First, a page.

They use value pricing. The value is different for every customer. They spend a lot of early time uncovering the value to the client. If you just do a tax return, there isn’t much value. If you can show them how to save thousands in taxes, that’s valuable.
This means they are extra picky with who they work with. Josh understands a bad client could have lasting effects. So, their conversion rate isn’t very high. They have a 20% close rate with ‘cold’ leads. With referrals, it’s much better for obvious reasons at about 75%.
Prospects and clients must check all the boxes.
One way they determine this is through their “mushie” points. It sounds funny but is actually very smart.
Mushie points measure how a client ‘fits’ into your firm. It’s a judgment of a client’s personality and how they fit your ideal client.
Here’s how it works:
A client is given a rating of 1-5. (5 being the best). Client relationships go two ways. If you don’t like them, they probably don’t like you. For new clients, they assign this point after 2-3 weeks.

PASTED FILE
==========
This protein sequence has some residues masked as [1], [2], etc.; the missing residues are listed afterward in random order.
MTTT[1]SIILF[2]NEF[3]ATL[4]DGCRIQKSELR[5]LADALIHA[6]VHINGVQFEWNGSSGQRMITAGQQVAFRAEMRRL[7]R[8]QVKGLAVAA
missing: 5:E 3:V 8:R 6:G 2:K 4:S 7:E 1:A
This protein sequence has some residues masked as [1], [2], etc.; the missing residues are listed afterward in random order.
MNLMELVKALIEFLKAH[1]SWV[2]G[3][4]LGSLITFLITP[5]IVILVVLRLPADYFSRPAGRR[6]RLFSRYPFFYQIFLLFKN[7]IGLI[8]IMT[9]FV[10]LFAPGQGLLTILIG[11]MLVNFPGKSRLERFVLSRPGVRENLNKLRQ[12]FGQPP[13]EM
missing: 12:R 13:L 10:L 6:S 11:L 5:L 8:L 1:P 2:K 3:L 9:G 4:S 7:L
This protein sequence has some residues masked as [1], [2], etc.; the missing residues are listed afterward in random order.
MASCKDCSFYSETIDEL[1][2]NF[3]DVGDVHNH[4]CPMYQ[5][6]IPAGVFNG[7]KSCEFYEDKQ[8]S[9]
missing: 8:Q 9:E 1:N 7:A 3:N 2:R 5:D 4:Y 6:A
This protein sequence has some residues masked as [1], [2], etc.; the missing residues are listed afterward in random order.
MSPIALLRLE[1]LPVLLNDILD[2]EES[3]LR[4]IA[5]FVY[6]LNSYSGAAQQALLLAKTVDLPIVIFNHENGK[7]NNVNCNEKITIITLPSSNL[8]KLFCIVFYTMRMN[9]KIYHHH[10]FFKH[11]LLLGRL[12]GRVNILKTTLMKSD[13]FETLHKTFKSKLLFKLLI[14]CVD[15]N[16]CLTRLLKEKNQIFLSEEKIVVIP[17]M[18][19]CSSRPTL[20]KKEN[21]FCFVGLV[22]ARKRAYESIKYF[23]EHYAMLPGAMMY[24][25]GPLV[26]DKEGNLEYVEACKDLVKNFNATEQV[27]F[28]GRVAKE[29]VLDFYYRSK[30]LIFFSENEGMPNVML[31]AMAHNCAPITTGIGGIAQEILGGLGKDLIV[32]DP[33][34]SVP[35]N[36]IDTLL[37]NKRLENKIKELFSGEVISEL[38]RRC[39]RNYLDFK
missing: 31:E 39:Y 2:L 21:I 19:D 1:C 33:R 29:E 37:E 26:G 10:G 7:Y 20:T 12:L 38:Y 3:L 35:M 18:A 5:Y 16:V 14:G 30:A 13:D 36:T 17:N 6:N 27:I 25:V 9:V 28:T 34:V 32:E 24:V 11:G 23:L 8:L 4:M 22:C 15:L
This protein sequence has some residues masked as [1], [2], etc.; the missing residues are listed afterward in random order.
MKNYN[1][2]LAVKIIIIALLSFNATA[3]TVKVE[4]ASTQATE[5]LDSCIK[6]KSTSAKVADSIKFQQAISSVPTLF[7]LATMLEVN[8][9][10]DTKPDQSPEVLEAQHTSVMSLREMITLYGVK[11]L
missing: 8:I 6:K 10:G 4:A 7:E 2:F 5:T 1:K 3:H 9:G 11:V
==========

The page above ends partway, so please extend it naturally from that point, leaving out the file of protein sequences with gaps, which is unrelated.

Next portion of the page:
On top of the original score, they also look at capacity points. Each day you spend on a client is 1 capacity point. The ideal is 200 capacity points per client. Then the capacity point looks at “how does this client provide profit to the firm?” The more capacity points with less revenue…that’s a sign of a bad client.
How To Make Transition With Current Clients:
Here’s the big question Josh gets regularly — “how do we make the transition our current client base?”
It’s not comfortable. But, you must approach it like a conversation. If you approach a tough conversation as a ‘decision’ with a client, it comes across as combative. For example, if you tackle a price increase with: “Mr. Client, we need to raise our prices, so here’s our new price and the new invoice.”
Clients don’t like this.
What if you took a different approach? What if you said instead: “Mr. Client, here’s how we’ve changed the past year. We want to offer a bit more value. Here’s some pricing for this new value. What do you think about this?”
The client actually gets an option and feel they are in control.
DAVID’S TIP: Be on the same side of the table as the client. Suddenly, you’re a consultant and not just a vendor.
Have you wanted to work abroad? What’re your first steps?